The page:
### Model

The Mo solubility in high-pressure (2.6 GPa) aqueous fluids is given by Bali et al.15 as the following equation:

$${\mathrm{Log[Mo]}} = {\mathrm{0}}{\mathrm{.44}} \times {\mathrm{Log[}}f{\mathrm{O}}_{\mathrm{2}}{\mathrm{]}} + {\mathrm{0}}{\mathrm{.42}} \times {\mathrm{[NaCl]}} - {\mathrm{1}}{\mathrm{.8}} \times \frac{{{\mathrm{1000}}}}{T} + {\mathrm{0}}{\mathrm{.48}}$$
(1)

where concentrations are in molalities, fO2 is oxygen fugacity and T is temperature in Kelvin. Bali et al.15 also presented Mo solubility in garnet, clinopyroxene and rutile at 2.6 GPa and 1000 °C. Together with the Mo solubility in fluid described above, fluid/mineral partitioning coefficients at 2.6 GPa and 1000 °C can therefore be determined, as presented by Bali et al.15 in their Table 4. However, Bali et al.15 did not investigate a temperature dependence for Mo solubility in the minerals, which hinders using Eq. (1) above to determine fluid/mineral partition coefficients at 600 °C, the temperature of interest in our study. As rutile is the dominant Mo host in the eclogites we studied, we have used the temperature dependence of Zr solubility in rutile25 as analogue for the temperature dependence of Mo solubility in rutile to extrapolate the rutile solubility data from Bali et al.15 at 1000 to 600 °C. The validity of this approximation is supported for our purposes by the observation that the temperature dependence of Zr-in-rutile is similar to the temperature dependence of Ti in quartz69 and Ti in zircon25.The parameters used to calculate the fluid/mineral partition coefficients are given in Supplementary Table 5. The depleted MORB-type eclogite is assumed to have a mineral assemblage of garnet/clinopyroxene = 30:70 containing 1.5% of rutile (see the text). Applying these mineral abundance ratios and partition coefficients, the compositions remaining in the rocks (cs) are calculated by Rayleigh distillation, given by the formula:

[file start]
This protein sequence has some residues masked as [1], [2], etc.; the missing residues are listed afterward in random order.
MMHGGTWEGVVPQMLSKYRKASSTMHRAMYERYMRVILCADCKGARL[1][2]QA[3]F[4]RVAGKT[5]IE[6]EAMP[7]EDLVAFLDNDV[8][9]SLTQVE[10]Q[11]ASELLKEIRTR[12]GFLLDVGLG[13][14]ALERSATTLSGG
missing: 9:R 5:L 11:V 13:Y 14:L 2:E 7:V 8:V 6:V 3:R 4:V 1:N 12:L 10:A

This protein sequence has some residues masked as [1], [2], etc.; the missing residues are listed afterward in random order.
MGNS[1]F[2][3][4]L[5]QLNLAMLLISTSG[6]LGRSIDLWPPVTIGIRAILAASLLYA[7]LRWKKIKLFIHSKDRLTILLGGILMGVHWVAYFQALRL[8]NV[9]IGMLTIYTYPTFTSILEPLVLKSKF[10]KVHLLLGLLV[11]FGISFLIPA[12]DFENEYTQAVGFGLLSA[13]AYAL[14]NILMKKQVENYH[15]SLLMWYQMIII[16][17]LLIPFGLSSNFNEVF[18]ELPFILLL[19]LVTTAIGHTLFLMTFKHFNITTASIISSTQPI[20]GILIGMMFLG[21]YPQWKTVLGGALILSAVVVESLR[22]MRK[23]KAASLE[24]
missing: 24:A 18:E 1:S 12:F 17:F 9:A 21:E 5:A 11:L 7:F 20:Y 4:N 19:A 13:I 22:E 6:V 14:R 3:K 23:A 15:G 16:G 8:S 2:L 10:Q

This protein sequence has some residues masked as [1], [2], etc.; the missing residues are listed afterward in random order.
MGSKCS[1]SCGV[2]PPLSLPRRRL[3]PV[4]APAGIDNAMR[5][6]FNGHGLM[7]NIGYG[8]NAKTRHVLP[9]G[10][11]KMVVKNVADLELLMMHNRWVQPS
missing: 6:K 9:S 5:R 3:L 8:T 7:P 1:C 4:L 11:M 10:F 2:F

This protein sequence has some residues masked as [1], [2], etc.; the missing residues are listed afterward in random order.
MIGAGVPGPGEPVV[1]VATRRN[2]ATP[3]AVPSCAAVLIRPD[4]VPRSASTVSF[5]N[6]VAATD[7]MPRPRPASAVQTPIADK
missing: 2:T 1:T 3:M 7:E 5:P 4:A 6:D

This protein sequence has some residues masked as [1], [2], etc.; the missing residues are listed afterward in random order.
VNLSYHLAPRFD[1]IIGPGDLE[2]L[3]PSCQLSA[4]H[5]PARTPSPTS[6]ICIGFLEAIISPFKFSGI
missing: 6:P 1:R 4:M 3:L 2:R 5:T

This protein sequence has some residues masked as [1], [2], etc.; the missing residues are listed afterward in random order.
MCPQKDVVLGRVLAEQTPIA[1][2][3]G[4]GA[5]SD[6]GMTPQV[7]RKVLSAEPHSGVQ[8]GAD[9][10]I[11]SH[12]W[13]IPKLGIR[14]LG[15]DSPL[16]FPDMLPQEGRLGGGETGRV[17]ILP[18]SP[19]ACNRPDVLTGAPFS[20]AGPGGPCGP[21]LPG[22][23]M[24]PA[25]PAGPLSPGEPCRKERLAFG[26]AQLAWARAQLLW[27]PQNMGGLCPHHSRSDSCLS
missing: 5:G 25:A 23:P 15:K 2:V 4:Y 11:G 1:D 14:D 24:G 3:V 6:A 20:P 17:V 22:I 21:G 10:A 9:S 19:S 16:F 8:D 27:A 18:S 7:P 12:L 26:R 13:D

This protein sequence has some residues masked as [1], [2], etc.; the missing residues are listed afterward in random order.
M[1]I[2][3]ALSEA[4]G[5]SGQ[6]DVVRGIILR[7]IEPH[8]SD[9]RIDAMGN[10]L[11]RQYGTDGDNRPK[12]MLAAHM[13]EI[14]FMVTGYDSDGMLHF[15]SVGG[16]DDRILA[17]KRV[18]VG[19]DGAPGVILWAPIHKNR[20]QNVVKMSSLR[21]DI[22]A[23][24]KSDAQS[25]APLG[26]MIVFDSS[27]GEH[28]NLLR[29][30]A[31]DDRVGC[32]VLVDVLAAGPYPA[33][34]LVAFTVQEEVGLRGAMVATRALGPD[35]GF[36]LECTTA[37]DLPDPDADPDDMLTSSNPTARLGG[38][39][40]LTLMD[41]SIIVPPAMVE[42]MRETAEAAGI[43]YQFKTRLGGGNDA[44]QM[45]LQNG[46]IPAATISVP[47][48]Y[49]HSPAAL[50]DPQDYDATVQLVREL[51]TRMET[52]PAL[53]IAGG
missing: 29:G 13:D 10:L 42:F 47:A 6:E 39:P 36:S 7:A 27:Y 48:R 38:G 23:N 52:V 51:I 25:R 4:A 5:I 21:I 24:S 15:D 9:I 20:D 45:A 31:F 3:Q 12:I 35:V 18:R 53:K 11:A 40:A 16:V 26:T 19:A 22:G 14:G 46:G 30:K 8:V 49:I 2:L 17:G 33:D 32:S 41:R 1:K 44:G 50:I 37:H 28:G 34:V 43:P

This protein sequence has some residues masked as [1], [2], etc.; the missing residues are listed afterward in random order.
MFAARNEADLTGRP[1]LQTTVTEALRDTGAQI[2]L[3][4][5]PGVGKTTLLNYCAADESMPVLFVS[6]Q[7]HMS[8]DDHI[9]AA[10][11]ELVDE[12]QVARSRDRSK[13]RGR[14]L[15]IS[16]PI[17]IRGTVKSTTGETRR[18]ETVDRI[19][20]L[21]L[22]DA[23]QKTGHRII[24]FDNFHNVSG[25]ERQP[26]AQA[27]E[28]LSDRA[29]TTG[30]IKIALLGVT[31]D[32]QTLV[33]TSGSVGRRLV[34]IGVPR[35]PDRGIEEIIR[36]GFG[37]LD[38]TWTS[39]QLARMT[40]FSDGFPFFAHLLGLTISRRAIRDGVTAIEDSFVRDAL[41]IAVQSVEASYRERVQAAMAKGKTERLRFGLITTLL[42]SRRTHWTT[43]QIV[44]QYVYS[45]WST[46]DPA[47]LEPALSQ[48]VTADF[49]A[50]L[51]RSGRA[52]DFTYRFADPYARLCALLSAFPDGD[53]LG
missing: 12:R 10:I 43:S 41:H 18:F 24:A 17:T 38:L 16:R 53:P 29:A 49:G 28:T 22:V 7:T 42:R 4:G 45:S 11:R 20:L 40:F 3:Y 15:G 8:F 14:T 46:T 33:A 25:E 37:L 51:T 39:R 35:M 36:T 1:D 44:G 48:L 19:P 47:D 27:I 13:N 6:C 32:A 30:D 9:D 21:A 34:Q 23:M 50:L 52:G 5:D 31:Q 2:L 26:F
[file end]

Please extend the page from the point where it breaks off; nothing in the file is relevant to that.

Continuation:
$$c_{\mathrm{s}} = c_{\mathrm{0}} \times \left( {{\mathrm{1}} - F} \right)^{\left( {\frac{{\mathrm{1}}}{D} - {\mathrm{1}}} \right)}$$
(2)

Where cs and c0 are the concentrations (weight fractions) of Mo and Ce in the remaining rock (i.e., residual eclogite) and initial, subducted ocean crust (i.e., fresh MORB), respectively. D is the bulk rock/fluid partition coefficient for the residual eclogite assemblages and F is the proportion of fluid removed/flushed as mass fraction of the bulk rock. The mass fraction of Mo remaining in the rock is fs:

$$f_{\mathrm{s}} = \left( {{\mathrm{1}} - F} \right) \times c_{\mathrm{s}}/c_{\mathrm{0}}$$
(3)

The δ98/95Mo in the remaining rock is calculated using an approximate form of the Rayleigh distillation equation:

$${\mathrm{\delta }}^{{\mathrm{98/95}}}{\mathrm{Mo}}_{\mathrm{s}} = {\mathrm{\delta }}^{{\mathrm{98/95}}}{\mathrm{Mo}}_{\mathrm{0}} + \left( {{\mathrm{\alpha }} - {\mathrm{1}}} \right) \times {\mathrm{lnf}}_{\mathrm{s}}$$
(4)

where δ98/95Mos and δ98/95Mo0 are the δ98/95MoNIST 3134 of residual eclogite and initial subducted ocean crust, respectively, and α is the Mo isotope fractionation factor between fluid and bulk eclogite.